However with Spanish naval reinforcements ordered up and two other projects to get done before they arrive, I will turn my attention next to the medieval period with some Perry plastic 28mm hobilars currently underway that I am painting for a friend.

More Anon 


  1. Aaargh! Another 'revised' edition, in this case 'The Burning of the Valleys'. I always wish they would be explicit about what has changed and whether it's anything substantial. Has my old edition just got a few typos and/or poorer maps or has the American Rebellion failed and the French now won Waterloo? A revision always suggests that new evidence has been found causing the author to change their interpretation of history, so do I need to buy a new edition or not?

    1. Hi Rob,
      Ha! Yes I know the feeling, I'm very happy with my original edition picked up from Foyle's in London back in the late ninetees, and I don't think I will be getting a revised edition anytime soon as I'm sure it will contain the latest thinking on the dress code for Butler's Rangers which is interesting but not exactly earth changing to the fundamental facts that underlie the campaigns described in the book.

      Instead I think I will focus my efforts on recreating the look and the exploits of Butler's Rangers, The Kings Royal Regiment of New York and Brandt's Indians on the wargaming table, as my preferred way of interpreting some of the key aspects of those times.


  2. Your smiling face on the reply made me click on your profile - Devon! You lucky man, no wonder you're smiling! Most of my childhood (and many adult) holiday memories are of Devon and I went to Uni in Exeter but jobs were not so easy to find down there. I still have several friends from then, mainly in Plymouth, so occasionally go to PAW to catch up. Keep posting as I regularly check your blog for a bit of motivation when the lead pile gets too threatening.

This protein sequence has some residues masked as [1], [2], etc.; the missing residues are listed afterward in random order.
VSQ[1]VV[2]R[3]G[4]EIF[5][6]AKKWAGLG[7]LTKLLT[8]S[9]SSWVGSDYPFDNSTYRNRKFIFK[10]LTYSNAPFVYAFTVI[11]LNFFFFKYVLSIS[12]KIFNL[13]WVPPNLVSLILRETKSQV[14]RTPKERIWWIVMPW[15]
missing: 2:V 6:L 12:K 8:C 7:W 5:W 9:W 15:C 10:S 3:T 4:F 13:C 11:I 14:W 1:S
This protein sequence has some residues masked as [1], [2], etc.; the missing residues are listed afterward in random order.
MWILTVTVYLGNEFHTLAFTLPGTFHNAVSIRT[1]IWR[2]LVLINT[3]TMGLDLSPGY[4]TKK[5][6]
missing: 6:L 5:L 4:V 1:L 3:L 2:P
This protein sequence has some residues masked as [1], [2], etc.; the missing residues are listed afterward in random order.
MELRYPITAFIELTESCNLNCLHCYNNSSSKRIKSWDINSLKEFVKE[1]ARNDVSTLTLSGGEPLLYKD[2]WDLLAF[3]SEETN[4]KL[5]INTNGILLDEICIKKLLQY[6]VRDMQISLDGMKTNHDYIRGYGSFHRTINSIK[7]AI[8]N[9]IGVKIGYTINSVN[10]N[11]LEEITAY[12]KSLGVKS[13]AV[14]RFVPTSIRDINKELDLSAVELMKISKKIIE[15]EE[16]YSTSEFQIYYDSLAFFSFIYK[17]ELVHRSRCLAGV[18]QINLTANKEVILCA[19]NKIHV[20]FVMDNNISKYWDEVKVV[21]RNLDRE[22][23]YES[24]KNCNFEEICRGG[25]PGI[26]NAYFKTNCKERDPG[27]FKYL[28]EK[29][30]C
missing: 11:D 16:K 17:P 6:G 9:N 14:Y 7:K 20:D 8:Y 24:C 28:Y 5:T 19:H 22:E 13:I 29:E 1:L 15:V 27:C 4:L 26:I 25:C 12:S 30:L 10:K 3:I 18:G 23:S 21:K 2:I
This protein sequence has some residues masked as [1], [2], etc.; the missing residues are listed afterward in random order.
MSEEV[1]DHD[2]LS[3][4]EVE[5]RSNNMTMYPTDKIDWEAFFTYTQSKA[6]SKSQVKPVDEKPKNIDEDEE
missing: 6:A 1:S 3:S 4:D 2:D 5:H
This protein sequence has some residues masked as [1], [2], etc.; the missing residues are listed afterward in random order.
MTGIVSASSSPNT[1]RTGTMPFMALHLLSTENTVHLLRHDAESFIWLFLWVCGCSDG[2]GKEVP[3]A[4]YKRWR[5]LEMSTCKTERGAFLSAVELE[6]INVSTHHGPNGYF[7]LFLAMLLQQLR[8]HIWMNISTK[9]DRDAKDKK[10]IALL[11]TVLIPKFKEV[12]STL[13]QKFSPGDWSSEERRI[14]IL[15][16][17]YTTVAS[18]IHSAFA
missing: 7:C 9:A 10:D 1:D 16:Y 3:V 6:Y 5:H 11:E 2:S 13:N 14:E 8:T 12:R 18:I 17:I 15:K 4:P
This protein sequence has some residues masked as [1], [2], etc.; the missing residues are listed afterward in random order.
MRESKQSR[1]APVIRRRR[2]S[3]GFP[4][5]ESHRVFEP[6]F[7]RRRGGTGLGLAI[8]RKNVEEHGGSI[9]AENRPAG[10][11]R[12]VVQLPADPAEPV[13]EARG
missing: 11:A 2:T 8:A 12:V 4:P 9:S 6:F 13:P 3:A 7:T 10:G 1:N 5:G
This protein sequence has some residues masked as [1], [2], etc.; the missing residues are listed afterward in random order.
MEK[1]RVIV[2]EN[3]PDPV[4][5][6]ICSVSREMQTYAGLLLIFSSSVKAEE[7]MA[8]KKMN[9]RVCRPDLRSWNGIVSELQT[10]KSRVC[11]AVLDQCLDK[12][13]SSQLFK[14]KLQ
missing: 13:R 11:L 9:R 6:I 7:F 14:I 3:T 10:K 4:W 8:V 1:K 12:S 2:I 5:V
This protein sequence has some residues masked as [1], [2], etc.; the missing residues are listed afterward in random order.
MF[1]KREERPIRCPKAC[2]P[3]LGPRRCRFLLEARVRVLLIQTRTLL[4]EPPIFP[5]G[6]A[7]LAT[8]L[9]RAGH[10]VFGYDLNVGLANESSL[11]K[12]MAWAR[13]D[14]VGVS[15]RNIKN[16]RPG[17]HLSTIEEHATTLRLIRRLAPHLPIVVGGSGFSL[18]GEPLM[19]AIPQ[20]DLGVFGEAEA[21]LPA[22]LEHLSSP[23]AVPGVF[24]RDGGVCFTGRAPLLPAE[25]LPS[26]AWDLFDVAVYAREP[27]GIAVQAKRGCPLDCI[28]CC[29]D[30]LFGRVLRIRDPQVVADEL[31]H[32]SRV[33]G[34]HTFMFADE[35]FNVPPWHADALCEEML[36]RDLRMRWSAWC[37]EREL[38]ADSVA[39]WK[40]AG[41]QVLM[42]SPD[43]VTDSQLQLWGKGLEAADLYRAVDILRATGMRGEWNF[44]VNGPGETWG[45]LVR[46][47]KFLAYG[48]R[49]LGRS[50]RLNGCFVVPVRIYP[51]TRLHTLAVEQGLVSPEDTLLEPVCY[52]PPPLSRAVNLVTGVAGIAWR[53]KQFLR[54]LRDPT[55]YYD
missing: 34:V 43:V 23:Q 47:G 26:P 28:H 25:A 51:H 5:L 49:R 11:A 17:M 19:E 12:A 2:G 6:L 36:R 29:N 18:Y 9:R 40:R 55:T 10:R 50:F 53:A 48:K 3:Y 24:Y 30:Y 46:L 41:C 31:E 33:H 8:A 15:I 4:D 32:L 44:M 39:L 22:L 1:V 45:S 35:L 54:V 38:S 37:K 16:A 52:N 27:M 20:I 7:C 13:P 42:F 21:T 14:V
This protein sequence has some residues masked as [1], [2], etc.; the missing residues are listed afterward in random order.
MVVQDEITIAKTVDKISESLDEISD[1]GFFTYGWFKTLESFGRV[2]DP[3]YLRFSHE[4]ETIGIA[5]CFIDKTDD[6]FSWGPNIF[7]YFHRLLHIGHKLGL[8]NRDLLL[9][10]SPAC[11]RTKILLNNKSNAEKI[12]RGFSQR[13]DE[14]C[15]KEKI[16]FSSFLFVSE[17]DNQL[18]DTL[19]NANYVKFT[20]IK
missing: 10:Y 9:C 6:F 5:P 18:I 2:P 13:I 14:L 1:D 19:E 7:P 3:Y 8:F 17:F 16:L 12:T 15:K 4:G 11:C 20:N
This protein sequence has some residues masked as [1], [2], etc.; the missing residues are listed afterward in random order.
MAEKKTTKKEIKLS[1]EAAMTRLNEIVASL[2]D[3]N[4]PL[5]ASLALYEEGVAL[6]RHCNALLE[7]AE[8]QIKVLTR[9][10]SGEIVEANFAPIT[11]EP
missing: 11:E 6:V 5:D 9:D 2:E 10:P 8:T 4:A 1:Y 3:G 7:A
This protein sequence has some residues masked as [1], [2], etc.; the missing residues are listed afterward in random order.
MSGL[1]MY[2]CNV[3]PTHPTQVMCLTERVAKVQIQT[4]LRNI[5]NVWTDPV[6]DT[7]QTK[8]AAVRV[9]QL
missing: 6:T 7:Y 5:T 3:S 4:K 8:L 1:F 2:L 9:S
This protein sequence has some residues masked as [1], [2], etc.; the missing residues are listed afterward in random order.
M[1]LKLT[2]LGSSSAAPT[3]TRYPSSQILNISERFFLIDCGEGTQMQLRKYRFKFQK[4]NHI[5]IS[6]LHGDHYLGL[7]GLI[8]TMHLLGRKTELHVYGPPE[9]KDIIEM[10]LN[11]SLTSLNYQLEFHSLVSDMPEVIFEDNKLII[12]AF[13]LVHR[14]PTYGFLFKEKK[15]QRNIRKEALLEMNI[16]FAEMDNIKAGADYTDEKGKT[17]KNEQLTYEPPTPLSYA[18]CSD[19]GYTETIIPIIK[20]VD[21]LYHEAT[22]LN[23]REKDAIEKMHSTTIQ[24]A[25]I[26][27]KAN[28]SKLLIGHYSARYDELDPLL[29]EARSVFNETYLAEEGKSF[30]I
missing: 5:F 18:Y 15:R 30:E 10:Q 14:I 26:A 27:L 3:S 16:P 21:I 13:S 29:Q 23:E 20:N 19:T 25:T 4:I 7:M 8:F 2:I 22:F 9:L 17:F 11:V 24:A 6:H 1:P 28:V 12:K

3. I like the concept of sabot bases and I'm seeing more and more of them in use across a range of blogs. Note to self: check then out for my WW2 project. The "Mad Dog" figure certainly adds a lot of character to your collection. Cheers Greg

  4. Thanks chaps.

    The AWI in general and the Niagara frontier in particular lends itself well to using large skirmish rule-sets such as Sharp Practice or indeed Rebels & Patriots where individual figures are removed to indicate losses and sabot basing comes in handy to facilitate that. Likewise WWII and the spread out empty battlefield is equally suitable for their use a Chain of Command is one I would use them for.

    I did like the idea that Michael Leck came up with in Rebels & Patriots where he based his figures in threes, twos and singles to build units, removing and bringing back figures to show the losses as required as an alternative to sabots and making groups look a lot less defined than a larger formation.

    I was tempted to go down that route, but we play a lot of Sharp Practice in the club with others using sabots so I opted to adopt the club approach.

    The Perry Miniatures are a class above, and their character is something you start to come to take a bit for granted after a while, but I really like the look and the attention to detail, which makes painting them so much fun.


  5. Very nice AWI miniatures JJ, this period has always interested me. I look forward to seeing these on the table at some point mate 👍😁